Catholics who voted Yes should consider confession, says Irish Bishop
Catholics who voted Yes in Irish abortion referendum should should examine their conscience before going to Communion, says Bishop. Picture of Archbishop Tartaglia celebrating Mass in Dumbarton by Bill Heaney.
Catholics who voted Yes in the referendum to repeal the Eighth Amendment should consider going to confession, the Bishop of Elphin Kevin Doran has said, according to report in Monday’s Irish Times.
He said he believed voting Yes was a sin if someone “knew and intended abortion as the outcome” of their vote.
The bishop was speaking on RTÉ’s Today with Sean O’Rourke about Friday’s referendum, which saw 66 per cent of the Republic’s 2.15 million voters backing repeal of the amendment.
Bishop Doran said “every person’s vote has both a moral significance and a political significance”.
While “the Catholic Church is a family and nobody ever gets struck off”, he said “what I’d say to a Catholic who voted Yes is this, if you voted Yes knowing and intending that abortion would be the outcome then you should consider coming to confession”.
He said: “Ultimately all sin, and sin is not just related to this area, but all sin is about decisions that impact on our relationship with God.”
Asked if it was a sin to vote Yes, the bishop relied: “If they knew and intended abortion as the outcome, yes, I believe so.”
When asked if people should receive communion if they had not gone to confession to repent a sin, he said: “That’s a matter for their personal conscience because I can’t see into someone’s heart or soul as they approach the altar.
“In over 40 years as a priest I have never turned anybody away from holy communion because the presumption, as people approach the altar, is that they come in good faith.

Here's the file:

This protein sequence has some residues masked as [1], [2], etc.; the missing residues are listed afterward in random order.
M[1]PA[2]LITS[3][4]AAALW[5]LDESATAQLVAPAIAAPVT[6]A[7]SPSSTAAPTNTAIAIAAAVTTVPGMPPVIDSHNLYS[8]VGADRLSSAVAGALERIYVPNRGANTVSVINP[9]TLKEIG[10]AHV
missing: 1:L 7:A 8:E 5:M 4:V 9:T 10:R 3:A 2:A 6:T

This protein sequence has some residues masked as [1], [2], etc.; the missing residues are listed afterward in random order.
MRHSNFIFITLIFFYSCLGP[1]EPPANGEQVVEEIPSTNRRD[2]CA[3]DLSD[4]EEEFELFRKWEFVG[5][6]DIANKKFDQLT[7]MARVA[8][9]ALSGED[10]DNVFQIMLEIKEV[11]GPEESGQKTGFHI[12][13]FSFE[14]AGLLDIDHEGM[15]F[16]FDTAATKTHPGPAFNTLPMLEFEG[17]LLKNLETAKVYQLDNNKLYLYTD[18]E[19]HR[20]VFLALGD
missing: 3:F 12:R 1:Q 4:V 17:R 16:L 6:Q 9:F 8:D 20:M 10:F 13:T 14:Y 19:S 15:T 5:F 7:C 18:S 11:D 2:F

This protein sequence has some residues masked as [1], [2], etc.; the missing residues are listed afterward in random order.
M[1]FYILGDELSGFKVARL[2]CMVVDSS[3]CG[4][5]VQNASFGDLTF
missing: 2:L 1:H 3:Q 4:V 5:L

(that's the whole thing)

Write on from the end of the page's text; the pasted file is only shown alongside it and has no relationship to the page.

“I think ultimately this is about asking people to take personal responsibility for their own relationship with God and their own relationship with the church. But I would be putting down a marker that it isn’t something that you can just take as casual, like it doesn’t make any difference.”
The notion that the church would insist on repentance was not new, Bishop Doran continued. It had been part of the church for 2,000 years. “It is all about the mercy of God and the renewal of the relationship.”
Bishop Doran said social media comment in recent days suggested there were some people who voted Yes in the hope they could negotiate with the Government about “pulling back” on its proposals.
“To be honest, given the kind of celebrations that took place in Dublin Castle the other day about the prospect of abortion, I don’t see that as a likely outcome.”
He added he did not think the result was going to change people’s core values.
There was now a difference between faith – which was personal – and religion, which was communal, he said. For far too long there had been a reliance on the faith model in schools and there wasn’t a tradition of faith formation in dioceses.
He said the result indicated something “a little bit shocking” in Irish society. “There are cultural Catholics and committed Catholics… To be honest, many people would consider themselves Catholics, religion has become somewhat divorced from faith.”
He said “I think perhaps one of the problems we face is that for too long we’ve tended to rely exclusively on a model of faith formation which is addressed to young people in schools, and apart from the Sunday homily there hasn’t been serious faith formation in our parishes.
“That’s something I’ve been trying to address in the diocese of Elphin with the establishment of a core of volunteer trainee catechists specifically for parish work.”
On Sunday, the Catholic primate of all-Ireland Archbishop Eamon Martin said Ireland had “obliterated” the right to life of the unborn, and now stood on the brink of bringing in a liberal abortion regime.
Speaking in Knock in the wake of Saturday’s result, the archbishop said: “We have elevated the right to personal choice above the fundamental right to life itself.”
Saying that he was “surprised” by the scale of the result, Archbishop of Dublin Diarmuid Martin told The Irish Times the church in Ireland was “now moving into a different stage” .
One of the biggest challenges now facing the Catholic Church was how it engages with young people, and whether Catholic-run schools were “delivering for the investment we make in faith development”, he said.